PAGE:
What being Kinky says about your mental health.

Now here’s something you probably never associated with kinky sex: Increased mental health. 

If it wasn’t for mainstream erotica and softcore pornography (looking at you, “ Fifty shades of grey”), most people probably would not have realised there’s a whole world of boundary experimentation in the bedroom. And if it wasn’t for anonymous sex studies, we probably would not have known just how many people have tried – and liked – being adventurous in the bedroom. 

Truth be told, the odds are that at least some of your friends have tried it – and you’d be surprised to learn that for at least 1 out of 5, kink is a regular bedroom act. A 2015 sexual exploration in america study has found role-play is engaged by more than 22 percent of sexually active adults, at the same time more than 20 percent have engaged in being tied up and spanked. 

If this wasn’t surprising enough, another study with 1040 participants found that nearly half were interested in kink – even if they’ve never had the opportunity to explore it. The growing list of research on kink has found that engaging in it has benefits not just for your mental health but also for your relationship. 

A 2013 study first published in the Journal of Sexual Medicine, found that BDSM practitioners may be better of psychologically than the general public. 

The study revealed that at least on a basic level there where no indications that BDSM practitioners are more troubled than the general population. In fact, they appeared to be more extroverted, more open to new experiences and more conscientious on all accounts. Interestingly the study also found that they were less neurotic, a personality trait that’s usually linked with anxiety.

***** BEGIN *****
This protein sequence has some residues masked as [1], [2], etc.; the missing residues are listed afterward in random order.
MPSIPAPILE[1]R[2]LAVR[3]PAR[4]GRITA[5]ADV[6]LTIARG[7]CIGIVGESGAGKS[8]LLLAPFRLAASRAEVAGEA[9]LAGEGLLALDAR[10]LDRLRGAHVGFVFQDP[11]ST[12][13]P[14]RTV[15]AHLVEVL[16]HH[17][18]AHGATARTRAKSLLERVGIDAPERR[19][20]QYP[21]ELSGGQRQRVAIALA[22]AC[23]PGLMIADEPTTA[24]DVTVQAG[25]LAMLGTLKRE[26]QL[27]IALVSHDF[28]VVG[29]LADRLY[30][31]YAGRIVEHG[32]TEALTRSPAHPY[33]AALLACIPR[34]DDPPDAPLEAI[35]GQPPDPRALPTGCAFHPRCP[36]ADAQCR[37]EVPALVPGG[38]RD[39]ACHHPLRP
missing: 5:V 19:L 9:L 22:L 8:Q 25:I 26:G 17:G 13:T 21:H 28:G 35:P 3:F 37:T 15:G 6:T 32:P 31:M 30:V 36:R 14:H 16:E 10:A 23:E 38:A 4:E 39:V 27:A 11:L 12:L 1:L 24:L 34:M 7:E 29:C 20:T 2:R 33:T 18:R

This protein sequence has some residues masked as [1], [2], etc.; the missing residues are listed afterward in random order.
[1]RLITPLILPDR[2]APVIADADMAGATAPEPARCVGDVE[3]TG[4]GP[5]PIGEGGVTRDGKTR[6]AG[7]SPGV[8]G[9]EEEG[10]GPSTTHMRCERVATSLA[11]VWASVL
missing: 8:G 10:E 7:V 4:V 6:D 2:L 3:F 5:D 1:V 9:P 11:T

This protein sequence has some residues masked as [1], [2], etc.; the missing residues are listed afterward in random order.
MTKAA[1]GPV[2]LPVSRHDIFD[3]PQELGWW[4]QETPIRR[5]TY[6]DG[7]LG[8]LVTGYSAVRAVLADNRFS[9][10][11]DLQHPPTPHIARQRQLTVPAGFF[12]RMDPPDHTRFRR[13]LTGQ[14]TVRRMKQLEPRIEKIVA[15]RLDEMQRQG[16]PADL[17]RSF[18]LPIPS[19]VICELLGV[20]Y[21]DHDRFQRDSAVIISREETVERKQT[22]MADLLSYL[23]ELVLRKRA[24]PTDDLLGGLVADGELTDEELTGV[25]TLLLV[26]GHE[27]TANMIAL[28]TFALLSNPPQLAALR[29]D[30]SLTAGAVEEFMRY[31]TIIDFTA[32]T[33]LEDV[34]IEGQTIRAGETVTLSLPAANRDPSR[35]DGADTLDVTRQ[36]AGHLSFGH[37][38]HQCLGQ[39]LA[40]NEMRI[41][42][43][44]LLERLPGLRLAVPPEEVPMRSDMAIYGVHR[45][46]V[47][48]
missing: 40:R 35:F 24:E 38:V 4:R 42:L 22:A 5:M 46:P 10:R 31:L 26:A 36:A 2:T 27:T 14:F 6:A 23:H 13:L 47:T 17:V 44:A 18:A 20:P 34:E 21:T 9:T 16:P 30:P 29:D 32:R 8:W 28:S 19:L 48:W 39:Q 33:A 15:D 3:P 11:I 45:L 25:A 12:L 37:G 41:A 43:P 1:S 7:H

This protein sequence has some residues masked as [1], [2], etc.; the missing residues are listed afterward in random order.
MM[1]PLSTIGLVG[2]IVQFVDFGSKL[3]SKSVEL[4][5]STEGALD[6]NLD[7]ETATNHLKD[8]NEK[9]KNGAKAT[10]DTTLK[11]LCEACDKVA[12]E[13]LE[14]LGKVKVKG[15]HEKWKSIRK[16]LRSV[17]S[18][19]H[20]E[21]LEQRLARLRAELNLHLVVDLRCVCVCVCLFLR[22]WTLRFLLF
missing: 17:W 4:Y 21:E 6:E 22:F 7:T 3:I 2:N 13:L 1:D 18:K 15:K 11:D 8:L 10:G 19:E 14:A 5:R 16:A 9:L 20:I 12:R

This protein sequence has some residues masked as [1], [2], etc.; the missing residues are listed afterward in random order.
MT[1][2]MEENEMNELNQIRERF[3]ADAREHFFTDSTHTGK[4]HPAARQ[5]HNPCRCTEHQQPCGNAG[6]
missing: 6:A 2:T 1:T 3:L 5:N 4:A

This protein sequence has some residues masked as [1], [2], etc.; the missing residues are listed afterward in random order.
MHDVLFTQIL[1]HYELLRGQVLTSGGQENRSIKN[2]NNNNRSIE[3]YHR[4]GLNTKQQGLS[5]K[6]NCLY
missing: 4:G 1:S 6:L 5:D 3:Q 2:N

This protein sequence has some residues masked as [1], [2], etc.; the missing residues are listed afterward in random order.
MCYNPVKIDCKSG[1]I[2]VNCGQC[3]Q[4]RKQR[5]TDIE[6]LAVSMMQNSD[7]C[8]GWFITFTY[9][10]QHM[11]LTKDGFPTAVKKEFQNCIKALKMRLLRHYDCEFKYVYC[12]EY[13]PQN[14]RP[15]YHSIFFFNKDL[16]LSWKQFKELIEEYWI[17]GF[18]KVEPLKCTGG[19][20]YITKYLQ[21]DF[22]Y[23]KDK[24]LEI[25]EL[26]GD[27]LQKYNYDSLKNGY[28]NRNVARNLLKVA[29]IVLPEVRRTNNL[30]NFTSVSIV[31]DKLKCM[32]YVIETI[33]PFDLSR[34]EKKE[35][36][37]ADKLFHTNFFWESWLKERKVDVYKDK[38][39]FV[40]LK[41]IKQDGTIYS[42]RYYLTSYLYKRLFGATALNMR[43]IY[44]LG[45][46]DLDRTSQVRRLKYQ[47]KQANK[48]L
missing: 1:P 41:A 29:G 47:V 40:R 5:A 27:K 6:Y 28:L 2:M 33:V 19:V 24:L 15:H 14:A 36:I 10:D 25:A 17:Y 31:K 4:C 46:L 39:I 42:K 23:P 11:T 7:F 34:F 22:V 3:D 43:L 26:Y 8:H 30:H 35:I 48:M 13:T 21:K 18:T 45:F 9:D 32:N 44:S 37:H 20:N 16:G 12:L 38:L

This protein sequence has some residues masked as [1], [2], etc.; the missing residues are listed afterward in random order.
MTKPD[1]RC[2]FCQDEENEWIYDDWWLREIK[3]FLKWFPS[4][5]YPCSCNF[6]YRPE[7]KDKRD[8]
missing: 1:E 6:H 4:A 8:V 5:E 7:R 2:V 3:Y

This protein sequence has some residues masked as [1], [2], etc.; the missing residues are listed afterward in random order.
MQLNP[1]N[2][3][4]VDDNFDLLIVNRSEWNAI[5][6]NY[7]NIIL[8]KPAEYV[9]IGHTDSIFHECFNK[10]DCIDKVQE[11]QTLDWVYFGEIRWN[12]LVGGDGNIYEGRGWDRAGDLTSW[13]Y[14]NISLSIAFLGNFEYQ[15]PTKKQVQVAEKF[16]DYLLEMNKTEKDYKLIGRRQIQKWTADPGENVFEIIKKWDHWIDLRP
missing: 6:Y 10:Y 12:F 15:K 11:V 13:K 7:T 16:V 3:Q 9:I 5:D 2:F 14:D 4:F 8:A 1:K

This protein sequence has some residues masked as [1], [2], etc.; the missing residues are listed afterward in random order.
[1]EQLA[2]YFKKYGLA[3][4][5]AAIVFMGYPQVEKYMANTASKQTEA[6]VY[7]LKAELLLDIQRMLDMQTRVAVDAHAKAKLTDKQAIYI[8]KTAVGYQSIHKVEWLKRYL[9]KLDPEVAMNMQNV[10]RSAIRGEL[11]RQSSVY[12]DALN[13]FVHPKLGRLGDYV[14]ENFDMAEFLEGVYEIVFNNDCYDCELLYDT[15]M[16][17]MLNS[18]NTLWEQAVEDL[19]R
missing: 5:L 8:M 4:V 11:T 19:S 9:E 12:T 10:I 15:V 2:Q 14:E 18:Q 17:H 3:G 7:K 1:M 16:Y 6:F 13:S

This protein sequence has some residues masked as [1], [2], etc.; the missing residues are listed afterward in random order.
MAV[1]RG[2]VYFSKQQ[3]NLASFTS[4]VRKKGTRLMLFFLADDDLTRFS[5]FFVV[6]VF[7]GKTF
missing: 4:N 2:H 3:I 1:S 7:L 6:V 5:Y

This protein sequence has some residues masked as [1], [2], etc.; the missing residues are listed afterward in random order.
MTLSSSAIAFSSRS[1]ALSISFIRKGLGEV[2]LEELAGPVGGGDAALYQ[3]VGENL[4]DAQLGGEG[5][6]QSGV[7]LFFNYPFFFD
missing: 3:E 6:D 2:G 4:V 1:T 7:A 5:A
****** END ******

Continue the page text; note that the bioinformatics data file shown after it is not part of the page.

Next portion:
Practitioners of kink also scored much lower when it comes to rejection sensitivity, a measure of just how likely people are to be paranoid about others disliking them. Active kink practitioners in the study also reported higher levels of well-being during the past two weeks to those who are not. Researchers also found them more likely to report a higher level in secure feelings of attachment in their relationships.

Photo by christian buehner on Unsplash

Of the BDSM practitioners, 33 percent of the men reported being submissive, 48 percent dominant and 18 percent “switch,” or willing to switch between submissive and dominant roles in bed. About 75 percent of the female BDSM respondents were submissive, 8 percent dominant and 16 percent switch.

Now that you know it’s science-approved you too can explore the kinkier side of life, and that does not necessitate leather and whips. The definition of kink will be different to all couples, and that’s totally normal . It’s really as simple as seeing what happens when you break from your regular bedroom routine.

Time to get naughty!

FURTHER READING

Keen to explore the kink side of life? Check out these awesome books below.